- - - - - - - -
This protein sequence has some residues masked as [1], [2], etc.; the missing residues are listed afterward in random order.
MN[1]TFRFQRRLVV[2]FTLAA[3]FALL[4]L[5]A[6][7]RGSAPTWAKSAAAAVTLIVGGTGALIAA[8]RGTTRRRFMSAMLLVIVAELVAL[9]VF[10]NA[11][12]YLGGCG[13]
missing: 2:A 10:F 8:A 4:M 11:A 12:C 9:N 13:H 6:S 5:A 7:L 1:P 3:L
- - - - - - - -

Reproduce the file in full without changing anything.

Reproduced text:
This protein sequence has some residues masked as [1], [2], etc.; the missing residues are listed afterward in random order.
MN[1]TFRFQRRLVV[2]FTLAA[3]FALL[4]L[5]A[6][7]RGSAPTWAKSAAAAVTLIVGGTGALIAA[8]RGTTRRRFMSAMLLVIVAELVAL[9]VF[10]NA[11][12]YLGGCG[13]
missing: 2:A 10:F 8:A 4:M 11:A 12:C 9:N 13:H 6:S 5:A 7:L 1:P 3:L